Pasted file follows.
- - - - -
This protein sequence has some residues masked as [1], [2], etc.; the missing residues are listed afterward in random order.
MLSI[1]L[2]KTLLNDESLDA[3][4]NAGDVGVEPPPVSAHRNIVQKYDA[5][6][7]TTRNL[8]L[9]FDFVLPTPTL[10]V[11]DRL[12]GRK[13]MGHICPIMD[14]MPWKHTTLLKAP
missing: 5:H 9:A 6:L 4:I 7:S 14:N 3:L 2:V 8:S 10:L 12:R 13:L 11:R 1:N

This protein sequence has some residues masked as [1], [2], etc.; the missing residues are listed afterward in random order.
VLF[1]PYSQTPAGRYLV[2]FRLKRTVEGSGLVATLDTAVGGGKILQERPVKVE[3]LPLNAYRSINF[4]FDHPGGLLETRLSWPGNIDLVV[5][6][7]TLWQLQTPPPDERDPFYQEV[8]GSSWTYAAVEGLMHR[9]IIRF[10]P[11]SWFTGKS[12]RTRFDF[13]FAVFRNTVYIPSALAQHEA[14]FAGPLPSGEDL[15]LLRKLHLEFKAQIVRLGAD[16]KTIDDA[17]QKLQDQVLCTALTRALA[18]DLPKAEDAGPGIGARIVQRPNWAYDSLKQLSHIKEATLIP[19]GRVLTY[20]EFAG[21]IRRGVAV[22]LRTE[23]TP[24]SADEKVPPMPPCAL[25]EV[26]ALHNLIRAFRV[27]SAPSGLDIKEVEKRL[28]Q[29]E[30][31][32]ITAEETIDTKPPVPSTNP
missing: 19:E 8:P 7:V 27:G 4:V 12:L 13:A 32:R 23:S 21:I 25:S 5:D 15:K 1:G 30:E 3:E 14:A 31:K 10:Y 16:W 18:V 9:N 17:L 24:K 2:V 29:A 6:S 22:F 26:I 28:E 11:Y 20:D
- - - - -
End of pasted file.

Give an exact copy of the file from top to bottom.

This protein sequence has some residues masked as [1], [2], etc.; the missing residues are listed afterward in random order.
MLSI[1]L[2]KTLLNDESLDA[3][4]NAGDVGVEPPPVSAHRNIVQKYDA[5][6][7]TTRNL[8]L[9]FDFVLPTPTL[10]V[11]DRL[12]GRK[13]MGHICPIMD[14]MPWKHTTLLKAP
missing: 5:H 9:A 6:L 4:I 7:S 14:N 3:L 2:V 8:S 10:L 12:R 13:L 11:R 1:N

This protein sequence has some residues masked as [1], [2], etc.; the missing residues are listed afterward in random order.
VLF[1]PYSQTPAGRYLV[2]FRLKRTVEGSGLVATLDTAVGGGKILQERPVKVE[3]LPLNAYRSINF[4]FDHPGGLLETRLSWPGNIDLVV[5][6][7]TLWQLQTPPPDERDPFYQEV[8]GSSWTYAAVEGLMHR[9]IIRF[10]P[11]SWFTGKS[12]RTRFDF[13]FAVFRNTVYIPSALAQHEA[14]FAGPLPSGEDL[15]LLRKLHLEFKAQIVRLGAD[16]KTIDDA[17]QKLQDQVLCTALTRALA[18]DLPKAEDAGPGIGARIVQRPNWAYDSLKQLSHIKEATLIP[19]GRVLTY[20]EFAG[21]IRRGVAV[22]LRTE[23]TP[24]SADEKVPPMPPCAL[25]EV[26]ALHNLIRAFRV[27]SAPSGLDIKEVEKRL[28]Q[29]E[30][31][32]ITAEETIDTKPPVPSTNP
missing: 19:E 8:P 7:V 27:G 4:V 12:L 13:A 32:R 23:S 21:I 25:S 5:D 15:K 1:G 30:E 3:E 14:A 31:K 10:Y 16:W 18:V 9:N 17:L 24:K 2:V 29:A 6:S 22:F 26:I 28:E 11:Y 20:D